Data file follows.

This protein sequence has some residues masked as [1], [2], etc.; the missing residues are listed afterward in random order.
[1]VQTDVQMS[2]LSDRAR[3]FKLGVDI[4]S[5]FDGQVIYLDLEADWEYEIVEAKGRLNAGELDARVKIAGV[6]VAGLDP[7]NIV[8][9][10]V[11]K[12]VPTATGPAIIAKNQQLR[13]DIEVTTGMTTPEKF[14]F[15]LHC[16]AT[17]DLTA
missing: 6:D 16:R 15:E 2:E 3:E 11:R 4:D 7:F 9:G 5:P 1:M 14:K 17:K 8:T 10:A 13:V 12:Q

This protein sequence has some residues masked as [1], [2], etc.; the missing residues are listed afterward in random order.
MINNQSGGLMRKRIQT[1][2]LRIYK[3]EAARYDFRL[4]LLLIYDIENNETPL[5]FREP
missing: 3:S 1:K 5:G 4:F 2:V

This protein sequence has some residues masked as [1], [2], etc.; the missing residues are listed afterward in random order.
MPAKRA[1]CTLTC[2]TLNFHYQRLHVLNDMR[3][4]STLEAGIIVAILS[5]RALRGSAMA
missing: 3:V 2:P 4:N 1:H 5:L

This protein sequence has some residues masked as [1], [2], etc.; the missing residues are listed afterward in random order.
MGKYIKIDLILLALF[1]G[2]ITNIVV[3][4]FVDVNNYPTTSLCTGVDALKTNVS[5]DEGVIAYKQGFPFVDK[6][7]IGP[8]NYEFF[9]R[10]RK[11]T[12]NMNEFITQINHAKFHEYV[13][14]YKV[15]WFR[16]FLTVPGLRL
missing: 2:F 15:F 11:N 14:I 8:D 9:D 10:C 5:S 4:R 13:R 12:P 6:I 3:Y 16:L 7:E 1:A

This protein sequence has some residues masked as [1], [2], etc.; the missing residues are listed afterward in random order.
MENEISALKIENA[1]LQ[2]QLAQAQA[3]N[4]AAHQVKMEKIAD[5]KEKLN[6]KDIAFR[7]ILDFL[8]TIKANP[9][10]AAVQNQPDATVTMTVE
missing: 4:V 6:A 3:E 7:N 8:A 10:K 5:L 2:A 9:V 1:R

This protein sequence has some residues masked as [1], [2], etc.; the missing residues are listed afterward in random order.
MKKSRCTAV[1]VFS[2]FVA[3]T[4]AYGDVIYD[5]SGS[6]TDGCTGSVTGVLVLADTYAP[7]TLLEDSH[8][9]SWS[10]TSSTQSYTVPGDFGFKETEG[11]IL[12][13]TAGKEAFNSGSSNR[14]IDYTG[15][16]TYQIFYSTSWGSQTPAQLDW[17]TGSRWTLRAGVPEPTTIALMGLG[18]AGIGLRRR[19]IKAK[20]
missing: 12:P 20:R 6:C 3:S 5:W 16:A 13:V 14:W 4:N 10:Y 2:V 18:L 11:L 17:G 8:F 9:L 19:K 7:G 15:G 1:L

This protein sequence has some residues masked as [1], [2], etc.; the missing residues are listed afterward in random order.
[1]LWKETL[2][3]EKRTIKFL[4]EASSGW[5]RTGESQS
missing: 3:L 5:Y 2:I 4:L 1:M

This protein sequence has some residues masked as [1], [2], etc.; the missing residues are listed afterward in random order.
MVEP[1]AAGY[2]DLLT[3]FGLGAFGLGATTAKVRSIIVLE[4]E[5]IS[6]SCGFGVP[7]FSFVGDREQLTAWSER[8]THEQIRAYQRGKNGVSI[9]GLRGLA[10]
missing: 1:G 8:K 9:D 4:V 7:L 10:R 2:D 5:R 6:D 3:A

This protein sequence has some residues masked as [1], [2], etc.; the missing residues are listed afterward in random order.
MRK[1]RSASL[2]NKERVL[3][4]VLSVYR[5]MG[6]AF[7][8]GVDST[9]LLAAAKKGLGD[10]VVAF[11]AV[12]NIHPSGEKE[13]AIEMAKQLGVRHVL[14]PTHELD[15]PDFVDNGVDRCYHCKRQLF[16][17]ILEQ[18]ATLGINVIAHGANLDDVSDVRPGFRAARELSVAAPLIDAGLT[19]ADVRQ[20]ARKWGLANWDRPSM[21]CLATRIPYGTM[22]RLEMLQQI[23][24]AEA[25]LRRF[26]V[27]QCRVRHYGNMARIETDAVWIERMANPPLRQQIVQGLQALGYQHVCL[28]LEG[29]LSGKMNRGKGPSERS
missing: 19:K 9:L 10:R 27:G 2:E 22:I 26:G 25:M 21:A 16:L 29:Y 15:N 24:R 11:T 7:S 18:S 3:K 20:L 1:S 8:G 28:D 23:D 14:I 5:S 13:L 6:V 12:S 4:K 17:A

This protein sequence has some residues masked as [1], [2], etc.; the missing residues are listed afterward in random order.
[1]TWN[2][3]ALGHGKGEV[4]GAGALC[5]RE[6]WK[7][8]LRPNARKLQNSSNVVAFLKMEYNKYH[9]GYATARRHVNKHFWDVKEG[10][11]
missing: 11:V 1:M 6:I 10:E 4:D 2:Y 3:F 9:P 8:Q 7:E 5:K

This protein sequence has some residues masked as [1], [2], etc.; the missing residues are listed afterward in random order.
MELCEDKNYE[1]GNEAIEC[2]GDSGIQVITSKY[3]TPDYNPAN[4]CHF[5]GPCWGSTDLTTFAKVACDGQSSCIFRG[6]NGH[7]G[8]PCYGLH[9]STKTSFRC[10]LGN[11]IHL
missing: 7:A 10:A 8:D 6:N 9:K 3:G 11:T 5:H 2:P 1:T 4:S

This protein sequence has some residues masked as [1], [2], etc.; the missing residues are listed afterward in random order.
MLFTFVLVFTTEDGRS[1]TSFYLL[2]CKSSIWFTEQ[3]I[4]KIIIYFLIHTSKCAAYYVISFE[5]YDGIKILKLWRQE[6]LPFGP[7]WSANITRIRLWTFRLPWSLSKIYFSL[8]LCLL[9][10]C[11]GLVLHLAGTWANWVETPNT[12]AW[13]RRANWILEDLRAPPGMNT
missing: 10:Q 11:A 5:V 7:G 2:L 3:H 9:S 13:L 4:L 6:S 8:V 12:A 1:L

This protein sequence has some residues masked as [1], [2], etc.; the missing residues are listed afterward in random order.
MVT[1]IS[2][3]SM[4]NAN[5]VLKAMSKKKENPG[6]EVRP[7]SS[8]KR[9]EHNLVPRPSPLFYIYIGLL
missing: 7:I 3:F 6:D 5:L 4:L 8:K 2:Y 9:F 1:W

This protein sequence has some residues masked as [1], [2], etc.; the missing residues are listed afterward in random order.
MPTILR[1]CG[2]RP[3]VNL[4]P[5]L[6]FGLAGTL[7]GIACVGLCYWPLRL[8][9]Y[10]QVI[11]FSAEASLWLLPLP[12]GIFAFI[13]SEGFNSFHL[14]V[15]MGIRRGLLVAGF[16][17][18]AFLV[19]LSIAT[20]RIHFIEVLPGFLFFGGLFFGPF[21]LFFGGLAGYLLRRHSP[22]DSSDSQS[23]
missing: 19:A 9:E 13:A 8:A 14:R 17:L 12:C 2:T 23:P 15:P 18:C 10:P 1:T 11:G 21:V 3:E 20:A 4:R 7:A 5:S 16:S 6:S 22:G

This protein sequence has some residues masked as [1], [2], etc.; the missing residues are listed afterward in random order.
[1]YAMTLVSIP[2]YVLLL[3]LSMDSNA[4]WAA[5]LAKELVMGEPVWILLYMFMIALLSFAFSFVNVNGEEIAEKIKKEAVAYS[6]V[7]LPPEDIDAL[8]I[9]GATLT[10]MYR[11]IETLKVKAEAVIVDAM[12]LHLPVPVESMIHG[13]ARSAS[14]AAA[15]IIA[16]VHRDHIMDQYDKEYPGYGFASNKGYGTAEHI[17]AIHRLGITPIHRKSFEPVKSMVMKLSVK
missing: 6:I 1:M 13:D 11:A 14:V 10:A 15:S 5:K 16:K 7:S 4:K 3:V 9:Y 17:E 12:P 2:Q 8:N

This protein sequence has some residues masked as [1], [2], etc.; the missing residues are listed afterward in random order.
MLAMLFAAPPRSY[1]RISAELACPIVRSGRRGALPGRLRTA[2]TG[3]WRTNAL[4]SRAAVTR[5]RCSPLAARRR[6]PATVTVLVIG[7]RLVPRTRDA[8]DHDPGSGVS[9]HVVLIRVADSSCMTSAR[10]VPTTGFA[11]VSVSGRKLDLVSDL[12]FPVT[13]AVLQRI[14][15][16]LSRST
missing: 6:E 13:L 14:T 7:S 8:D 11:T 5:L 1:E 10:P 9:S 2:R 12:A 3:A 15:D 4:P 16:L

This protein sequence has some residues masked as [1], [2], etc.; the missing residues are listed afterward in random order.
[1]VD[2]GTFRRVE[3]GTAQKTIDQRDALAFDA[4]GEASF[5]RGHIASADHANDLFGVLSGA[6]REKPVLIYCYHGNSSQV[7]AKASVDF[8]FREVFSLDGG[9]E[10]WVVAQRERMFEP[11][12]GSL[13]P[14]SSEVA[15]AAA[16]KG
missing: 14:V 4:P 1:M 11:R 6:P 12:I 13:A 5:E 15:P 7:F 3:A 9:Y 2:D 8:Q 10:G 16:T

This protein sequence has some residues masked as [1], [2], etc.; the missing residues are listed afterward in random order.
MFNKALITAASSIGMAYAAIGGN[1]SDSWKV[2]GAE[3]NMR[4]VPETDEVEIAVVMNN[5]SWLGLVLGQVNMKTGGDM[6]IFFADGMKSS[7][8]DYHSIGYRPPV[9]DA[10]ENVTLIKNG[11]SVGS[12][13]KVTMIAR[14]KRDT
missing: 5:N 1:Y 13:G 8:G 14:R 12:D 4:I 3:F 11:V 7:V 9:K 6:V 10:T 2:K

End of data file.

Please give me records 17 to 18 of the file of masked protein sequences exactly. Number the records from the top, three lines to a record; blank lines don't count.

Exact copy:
This protein sequence has some residues masked as [1], [2], etc.; the missing residues are listed afterward in random order.
[1]VD[2]GTFRRVE[3]GTAQKTIDQRDALAFDA[4]GEASF[5]RGHIASADHANDLFGVLSGA[6]REKPVLIYCYHGNSSQV[7]AKASVDF[8]FREVFSLDGG[9]E[10]WVVAQRERMFEP[11][12]GSL[13]P[14]SSEVA[15]AAA[16]KG
missing: 14:V 4:P 1:M 11:R 6:P 12:I 13:A 5:E 15:P 7:F 3:A 9:Y 2:D 8:Q 10:G 16:T

This protein sequence has some residues masked as [1], [2], etc.; the missing residues are listed afterward in random order.
MFNKALITAASSIGMAYAAIGGN[1]SDSWKV[2]GAE[3]NMR[4]VPETDEVEIAVVMNN[5]SWLGLVLGQVNMKTGGDM[6]IFFADGMKSS[7][8]DYHSIGYRPPV[9]DA[10]ENVTLIKNG[11]SVGS[12][13]KVTMIAR[14]KRDT
missing: 5:N 1:Y 13:G 8:G 14:R 12:D 4:I 3:F 11:V 7:V 9:K 6:V 10:T 2:K